By Maulana Wahiduddin Khan
(Translated by Yoginder Sikand)
Ijtihad is not a mere intellectual exercise. Rather, it is an extremely important and basic requirement for the followers of Islam. Through ijtihad Muslims have been able to re-establish their religious status in every age. Through ijithad they have also been able to engage in tatbiq (reconstructing and reapplying the principles of Islam in accordance with the Quran and Hadith) in the context of changing social contexts and conditions, thereby proving that Islam is a religion for all time and that it is as relevant for the future as it was in the past. In other words, ijtihad is a means to constantly
update Islamic thought and to thereby maintain its relevance.
What is Ijtihad?
Ijithad does not mean making decisions or coming to conclusions based
on free will. Rather, it denotes reflecting on the primary sources of
Islam—the Quran and the Sunnah of the Prophet—and through deduction
(istinbat) or analogy (qiyas) to suggest rules for new issues and
problems. In actual fact, ijtihad is also a form of taqlid. Ordinary
muqallids do taqlid of the learned jurisprudents (fuqaha), while a
mujtahid, one who engages in ijtihad, does taqlid of God and the
Prophet. Examining the Quran and Hadith directly, he deduces rules and
guidelines from these sources for issues not explicitly mentioned
By ijtihad is meant precisely that intellectual activity which is
termed istinbat in the Quran (al-Nisa: 83). In the language of the
fuqaha it is termed as qiyas. This is to say that ijtihad is to deduce
the rules as regards issues that are not explicitly mentioned in the
Quran and Hadith. The term istinbat comes from the root nabt, which
means ‘to draw out water from below the ground’. Thus, the term
istinbat al-fiqhiyya means that a faqih or Islamic jurisprudent has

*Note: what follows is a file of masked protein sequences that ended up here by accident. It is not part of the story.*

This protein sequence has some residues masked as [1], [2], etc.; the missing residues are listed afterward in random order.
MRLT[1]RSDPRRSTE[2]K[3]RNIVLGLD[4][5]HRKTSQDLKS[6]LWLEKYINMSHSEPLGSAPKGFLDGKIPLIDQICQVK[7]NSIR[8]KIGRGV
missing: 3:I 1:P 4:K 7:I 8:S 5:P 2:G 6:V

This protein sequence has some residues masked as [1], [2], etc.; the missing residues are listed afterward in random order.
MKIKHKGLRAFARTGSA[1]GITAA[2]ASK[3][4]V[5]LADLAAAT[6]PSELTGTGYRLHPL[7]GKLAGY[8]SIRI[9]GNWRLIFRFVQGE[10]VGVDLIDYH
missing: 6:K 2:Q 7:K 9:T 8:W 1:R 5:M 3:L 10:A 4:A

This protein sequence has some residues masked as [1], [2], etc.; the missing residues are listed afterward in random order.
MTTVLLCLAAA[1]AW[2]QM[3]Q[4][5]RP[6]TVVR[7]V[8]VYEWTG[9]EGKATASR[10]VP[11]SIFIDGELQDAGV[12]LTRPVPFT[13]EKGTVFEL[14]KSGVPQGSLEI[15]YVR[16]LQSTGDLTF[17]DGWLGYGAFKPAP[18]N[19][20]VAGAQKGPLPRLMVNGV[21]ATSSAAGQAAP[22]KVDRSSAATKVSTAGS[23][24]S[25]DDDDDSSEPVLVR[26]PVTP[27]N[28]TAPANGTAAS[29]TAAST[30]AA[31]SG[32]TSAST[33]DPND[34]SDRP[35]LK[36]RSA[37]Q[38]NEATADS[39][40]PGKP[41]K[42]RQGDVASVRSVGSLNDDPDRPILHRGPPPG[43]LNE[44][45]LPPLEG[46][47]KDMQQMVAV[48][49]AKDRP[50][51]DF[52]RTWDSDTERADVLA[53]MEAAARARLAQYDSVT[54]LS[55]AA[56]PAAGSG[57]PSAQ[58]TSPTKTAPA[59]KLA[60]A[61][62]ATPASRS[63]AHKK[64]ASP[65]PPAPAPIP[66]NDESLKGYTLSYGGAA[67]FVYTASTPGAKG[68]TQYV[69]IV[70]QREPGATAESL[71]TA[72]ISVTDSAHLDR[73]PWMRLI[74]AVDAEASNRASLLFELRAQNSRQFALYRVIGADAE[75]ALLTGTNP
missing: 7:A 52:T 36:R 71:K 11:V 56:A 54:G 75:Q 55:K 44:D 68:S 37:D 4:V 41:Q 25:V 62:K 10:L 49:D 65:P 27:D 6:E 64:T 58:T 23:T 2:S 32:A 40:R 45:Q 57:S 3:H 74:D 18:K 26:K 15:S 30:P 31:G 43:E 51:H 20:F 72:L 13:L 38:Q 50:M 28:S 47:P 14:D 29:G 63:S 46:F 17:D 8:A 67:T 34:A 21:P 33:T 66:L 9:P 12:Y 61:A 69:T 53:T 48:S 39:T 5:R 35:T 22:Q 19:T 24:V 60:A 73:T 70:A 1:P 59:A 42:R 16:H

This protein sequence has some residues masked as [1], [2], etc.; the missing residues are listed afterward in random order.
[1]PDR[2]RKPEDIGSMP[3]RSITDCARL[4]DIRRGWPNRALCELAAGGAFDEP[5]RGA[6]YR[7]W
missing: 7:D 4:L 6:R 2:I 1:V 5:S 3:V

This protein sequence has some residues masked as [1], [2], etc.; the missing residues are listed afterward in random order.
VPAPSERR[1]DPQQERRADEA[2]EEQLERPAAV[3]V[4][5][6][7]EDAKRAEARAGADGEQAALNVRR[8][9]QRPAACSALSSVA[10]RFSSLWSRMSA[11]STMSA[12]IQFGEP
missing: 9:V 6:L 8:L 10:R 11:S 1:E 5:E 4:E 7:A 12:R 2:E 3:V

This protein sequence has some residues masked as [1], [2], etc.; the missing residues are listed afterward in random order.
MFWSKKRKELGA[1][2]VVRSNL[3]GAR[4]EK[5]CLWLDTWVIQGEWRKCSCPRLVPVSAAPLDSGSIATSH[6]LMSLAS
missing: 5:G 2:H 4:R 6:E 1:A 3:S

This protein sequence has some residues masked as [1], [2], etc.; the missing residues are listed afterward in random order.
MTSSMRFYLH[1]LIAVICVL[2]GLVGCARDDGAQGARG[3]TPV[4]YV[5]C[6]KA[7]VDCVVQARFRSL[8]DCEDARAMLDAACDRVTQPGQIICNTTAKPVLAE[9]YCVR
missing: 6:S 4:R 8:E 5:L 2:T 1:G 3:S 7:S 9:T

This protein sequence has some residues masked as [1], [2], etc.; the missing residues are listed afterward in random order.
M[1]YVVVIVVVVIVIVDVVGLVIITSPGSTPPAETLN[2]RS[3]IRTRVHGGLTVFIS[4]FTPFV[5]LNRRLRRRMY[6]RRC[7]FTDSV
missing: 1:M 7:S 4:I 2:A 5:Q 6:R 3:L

closely studied the Quran and Hadith and has revealed its hidden
meaning. The noted Quranic commentator al-Qurtabi writes that istinbat
is the same as istikhraj or ‘deduction’ which is engaged in to derive
the shariah ruling with regard to a particular matter when neither the
divine sources of the faith (nass) nor the consensus of the ulema
(ijma) have explicitly pronounced on this issue. Continue reading
by Aasem Bakhshi
In my view, the most important crisis that Muslim society miserably failed to handle during Islam’s sojourn into modernity is diversity. By diversity, I mean religious heterogeneity in any form, may it be the pronouncement of legal injunctions, opinions regarding societal norms or something as personal as individual religious practices.
Therefore, whether it is the abundance of contradictory fatwas on issues as diverse as women leading prayers to Muslims attending Christmas celebrations to Islamic prohibition of images to what constitutes death, Pakistani brothers arguing about the bare heels of a Chinese sister during Hajj or my grandma’s queasiness while watching me pray in a manner other than our family’s religious school, there is an invisible urge to see a kind of religious monism; a CONSENSUS based on an almost Utopian unity of intelligibility, opinion and action.